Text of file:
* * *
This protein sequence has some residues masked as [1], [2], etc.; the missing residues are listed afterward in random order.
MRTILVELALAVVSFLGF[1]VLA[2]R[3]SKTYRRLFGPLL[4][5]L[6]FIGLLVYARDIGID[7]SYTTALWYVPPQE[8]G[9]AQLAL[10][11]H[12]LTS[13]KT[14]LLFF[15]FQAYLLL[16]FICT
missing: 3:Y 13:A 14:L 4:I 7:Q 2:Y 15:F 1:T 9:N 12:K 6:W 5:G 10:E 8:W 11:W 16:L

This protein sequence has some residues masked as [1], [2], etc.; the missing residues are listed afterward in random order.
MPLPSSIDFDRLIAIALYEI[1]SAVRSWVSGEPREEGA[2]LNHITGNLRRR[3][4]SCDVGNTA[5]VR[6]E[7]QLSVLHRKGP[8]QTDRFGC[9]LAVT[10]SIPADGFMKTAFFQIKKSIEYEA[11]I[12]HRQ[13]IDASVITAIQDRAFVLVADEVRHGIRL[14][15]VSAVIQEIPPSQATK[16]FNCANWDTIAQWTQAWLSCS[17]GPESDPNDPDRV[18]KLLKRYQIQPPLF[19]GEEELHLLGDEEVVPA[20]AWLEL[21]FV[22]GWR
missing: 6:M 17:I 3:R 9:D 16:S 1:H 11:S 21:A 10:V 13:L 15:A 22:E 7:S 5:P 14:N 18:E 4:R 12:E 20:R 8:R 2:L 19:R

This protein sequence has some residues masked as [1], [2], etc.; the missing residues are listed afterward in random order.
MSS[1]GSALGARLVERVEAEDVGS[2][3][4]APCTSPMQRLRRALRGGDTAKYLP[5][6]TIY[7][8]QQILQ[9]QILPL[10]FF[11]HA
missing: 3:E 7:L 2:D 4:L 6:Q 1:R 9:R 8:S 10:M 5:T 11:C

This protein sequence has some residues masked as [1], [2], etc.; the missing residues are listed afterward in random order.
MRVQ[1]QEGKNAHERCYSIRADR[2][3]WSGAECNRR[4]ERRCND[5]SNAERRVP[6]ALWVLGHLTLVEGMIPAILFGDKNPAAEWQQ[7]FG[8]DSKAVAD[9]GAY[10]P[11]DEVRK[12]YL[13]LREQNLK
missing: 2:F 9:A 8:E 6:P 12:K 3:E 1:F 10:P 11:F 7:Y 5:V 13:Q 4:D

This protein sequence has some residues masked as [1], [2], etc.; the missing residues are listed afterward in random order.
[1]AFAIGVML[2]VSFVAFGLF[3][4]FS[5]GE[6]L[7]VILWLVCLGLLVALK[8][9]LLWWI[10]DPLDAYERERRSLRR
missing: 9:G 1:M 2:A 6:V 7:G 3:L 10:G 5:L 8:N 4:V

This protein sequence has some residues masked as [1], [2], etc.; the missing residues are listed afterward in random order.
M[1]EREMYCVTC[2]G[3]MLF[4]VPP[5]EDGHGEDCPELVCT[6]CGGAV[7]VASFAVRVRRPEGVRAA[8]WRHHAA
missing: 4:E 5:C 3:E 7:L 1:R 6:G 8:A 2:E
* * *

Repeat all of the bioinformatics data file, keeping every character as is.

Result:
This protein sequence has some residues masked as [1], [2], etc.; the missing residues are listed afterward in random order.
MRTILVELALAVVSFLGF[1]VLA[2]R[3]SKTYRRLFGPLL[4][5]L[6]FIGLLVYARDIGID[7]SYTTALWYVPPQE[8]G[9]AQLAL[10][11]H[12]LTS[13]KT[14]LLFF[15]FQAYLLL[16]FICT
missing: 3:Y 13:A 14:L 4:I 7:Q 2:Y 15:F 1:T 9:N 12:K 6:W 5:G 10:E 8:W 11:W 16:L

This protein sequence has some residues masked as [1], [2], etc.; the missing residues are listed afterward in random order.
MPLPSSIDFDRLIAIALYEI[1]SAVRSWVSGEPREEGA[2]LNHITGNLRRR[3][4]SCDVGNTA[5]VR[6]E[7]QLSVLHRKGP[8]QTDRFGC[9]LAVT[10]SIPADGFMKTAFFQIKKSIEYEA[11]I[12]HRQ[13]IDASVITAIQDRAFVLVADEVRHGIRL[14][15]VSAVIQEIPPSQATK[16]FNCANWDTIAQWTQAWLSCS[17]GPESDPNDPDRV[18]KLLKRYQIQPPLF[19]GEEELHLLGDEEVVPA[20]AWLEL[21]FV[22]GWR
missing: 6:M 17:I 3:R 9:D 16:S 1:H 11:S 21:A 10:V 13:L 15:A 22:E 7:S 5:P 14:N 18:E 4:R 12:E 20:R 8:R 2:L 19:R

This protein sequence has some residues masked as [1], [2], etc.; the missing residues are listed afterward in random order.
MSS[1]GSALGARLVERVEAEDVGS[2][3][4]APCTSPMQRLRRALRGGDTAKYLP[5][6]TIY[7][8]QQILQ[9]QILPL[10]FF[11]HA
missing: 3:E 7:L 2:D 4:L 6:Q 1:R 9:R 8:S 10:M 5:T 11:C

This protein sequence has some residues masked as [1], [2], etc.; the missing residues are listed afterward in random order.
MRVQ[1]QEGKNAHERCYSIRADR[2][3]WSGAECNRR[4]ERRCND[5]SNAERRVP[6]ALWVLGHLTLVEGMIPAILFGDKNPAAEWQQ[7]FG[8]DSKAVAD[9]GAY[10]P[11]DEVRK[12]YL[13]LREQNLK
missing: 2:F 9:A 8:E 6:P 12:K 3:E 1:F 10:P 11:F 7:Y 5:V 13:Q 4:D

This protein sequence has some residues masked as [1], [2], etc.; the missing residues are listed afterward in random order.
[1]AFAIGVML[2]VSFVAFGLF[3][4]FS[5]GE[6]L[7]VILWLVCLGLLVALK[8][9]LLWWI[10]DPLDAYERERRSLRR
missing: 9:G 1:M 2:A 6:V 7:G 3:L 10:G 5:L 8:N 4:V

This protein sequence has some residues masked as [1], [2], etc.; the missing residues are listed afterward in random order.
M[1]EREMYCVTC[2]G[3]MLF[4]VPP[5]EDGHGEDCPELVCT[6]CGGAV[7]VASFAVRVRRPEGVRAA[8]WRHHAA
missing: 4:E 5:C 3:E 7:L 1:R 6:G 8:A 2:E